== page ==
It’s not just about wel­fare re­form ...

Ba­sic in­come is in­evitable sooner or later as au­toma­tion in­creases

The Peterborough Examiner - - Opinion - EVE­LYN L. FOR­GET

In Cana­dian pol­icy cir­cles, ba­sic in­come has come to mean a stipend paid to fam­i­lies or in­di­vid­u­als with­out the many con­di­tions and rules that gov­ern ex­ist­ing in­come as­sis­tance pro­grams.

The amount re­ceived is grad­u­ally re­duced as in­come from other sources in­creases.

How­ever, ba­sic in­come is not just about wel­fare re­form.

A ba­sic in­come is most valu­able to peo­ple in the mid­dle class and those hop­ing to join them. Here’s why a Cana­dian ba­sic in­come is in­evitable.

Con­sider Cana­di­ans who al­ready ben­e­fit from some forms of ba­sic in­come —fam­i­lies with chil­dren un­der 18 and peo­ple aged 65 and above.

The poor­est fam­i­lies with chil­dren ben­e­fit from the Canada Child Ben­e­fit, but many pro­fes­sional fam­i­lies re­ceive at least par­tial ben­e­fits.

The Guar­an­teed In­come Sup­ple­ment helps the poor­est se­niors, but Old Age Se­cu­rity pro­vides at least some sup­port to most of those with higher in­comes.

The re­cently can­celled On­tario ba­sic in­come ex­per­i­ment, which was in­tended to pro­vide adult ben­e­fits ac­cord­ing to the same model, en­rolled more work­ing peo­ple than peo­ple re­ceiv­ing in­come as­sis­tance.

The need for in­come se­cu­rity among mid­dle-class Cana­di­ans is ac­cel­er­at­ing as the labour mar­ket changes.

Sil­i­con Val­ley hy­per­bole imag­ines ro­bots re­plac­ing hu­man labour, and that has hap­pened for many fac­tory jobs, but a much more im­me­di­ate out­come is that au­toma­tion will change the way work is done.

The lead­ing edge of pro­fes­sional job change can be seen among jour­nal­ists, trans­la­tors and pro­fes­sors, who used to en­joy well-pay­ing, se­cure ca­reers.

The same work is now much more likely to be pack­aged as “projects” — sto­ries, doc­u­ments or classes — that can be hired out to in­de­pen­dent con­trac­tors at a much lower cost. Some of these con­trac­tors find them­selves com­pet­ing with oth­ers from around the world.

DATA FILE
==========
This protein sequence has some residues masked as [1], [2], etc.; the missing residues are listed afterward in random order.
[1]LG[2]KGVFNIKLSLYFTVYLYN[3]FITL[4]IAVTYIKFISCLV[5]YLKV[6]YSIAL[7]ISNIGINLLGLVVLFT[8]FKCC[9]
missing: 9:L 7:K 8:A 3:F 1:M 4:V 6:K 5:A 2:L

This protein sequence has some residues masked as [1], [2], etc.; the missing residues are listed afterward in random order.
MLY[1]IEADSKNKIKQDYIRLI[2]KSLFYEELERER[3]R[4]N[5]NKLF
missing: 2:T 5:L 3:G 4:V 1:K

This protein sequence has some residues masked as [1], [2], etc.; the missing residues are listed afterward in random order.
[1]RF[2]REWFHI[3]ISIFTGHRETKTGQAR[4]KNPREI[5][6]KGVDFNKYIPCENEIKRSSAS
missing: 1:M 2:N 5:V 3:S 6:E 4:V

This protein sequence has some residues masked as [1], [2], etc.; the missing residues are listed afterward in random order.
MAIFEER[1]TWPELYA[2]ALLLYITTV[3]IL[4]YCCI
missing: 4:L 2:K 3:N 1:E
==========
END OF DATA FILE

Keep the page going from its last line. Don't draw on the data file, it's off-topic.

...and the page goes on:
Sim­i­larly, phar­ma­cists are be­ing re­placed by lower-paid phar­macy tech­ni­cians or even pill-count­ing ro­bots.

These changes lead to a form of gen­teel and hid­den job in­se­cu­rity that ex­ist­ing so­cial pro­grams can­not ad­dress. These are peo­ple who vote and who know how to make their voices heard.

At the same time, gov­ern­ment fi­nances make ba­sic in­come an in­creas­ingly at­trac­tive op­tion.

A re­cent re­port by the Par­lia­men­tary Bud­get Of­fice em­pha­sizes the un­sus­tain­abil­ity of provin­cial bud­gets com­pared to the fis­cal strength of the fed­eral gov­ern­ment. This means that, over the long-run, ei­ther the fed­eral gov­ern­ment must trans­fer ever larger amounts of tax rev­enue to the prov­inces or the prov­inces must trans­fer some re­spon­si­bil­i­ties to the fed­eral gov­ern­ment.

The Par­lia­men­tary Bud­get Of­fice es­ti­mated the net costs of a Canadaw­ide ba­sic in­come mod­elled on the On­tario pro­posal at $44 bil­lion an­nu­ally.

This did not take into ac­count the money that might be saved by other so­cial pro­grams such as health­care if poverty is ad­e­quately ad­dressed, or the re­duced need for provin­cial in­come as­sis­tance and dis­abil­ity sup­port pro­grams.

If the $20 bil­lion that the prov­inces col­lec­tively spend on in­come as­sis­tance and dis­abil­ity sup­port could be used to fund the ba­sic in­come, the re­main­ing cost would be $24 bil­lion — al­most ex­actly what the Canada

Child Ben­e­fit costs each year.

While it would be po­lit­i­cally dif­fi­cult to ne­go­ti­ate such a sig­nif­i­cant change all at once, the fed­eral gov­ern­ment could in­tro­duce a ba­sic in­come at half or a quar­ter of the On­tario rates, and ne­go­ti­ate an agree­ment with the prov­inces not to re­duce in­come as­sis­tance or dis­abil­ity sup­port.

Over time, the fed­eral ba­sic in­come could grow as the econ­omy grows, while trans­fers to the prov­inces could be frozen.

As the fed­er­ally funded ba­sic in­come cov­ers a grow­ing pro­por­tion of the ba­sic needs of re­cip­i­ents, the prov­inces could turn their at­ten­tion (and their con­strained bud­gets) to the sorts of things prov­inces should be able to do bet­ter than the fed­eral gov­ern­ment — ad­dress­ing lo­cal needs through the de­liv­ery of job train­ing and hous­ing sup­ports, for ex­am­ple.

Even a mod­est Canada-wide ba­sic in­come will re­quire ad­di­tional tax rev­enue, but the fed­eral gov­ern­ment has the fis­cal ca­pac­ity to raise taxes in many ways.

Tax rev­enue will grow as the econ­omy grows, al­low­ing the ba­sic in­come to grow pro­por­tion­ately.

Eve­lyn L For­get is the au­thor of “Ba­sic In­come For Cana­di­ans: The Key to a Health­ier, Hap­pier, More Se­cure So­ci­ety for All.” She is a health econ­o­mist at the Univer­sity of Man­i­toba and a con­trib­u­tor with Ev­i­denceNet­work.ca, based at the Univer­sity of Win­nipeg.

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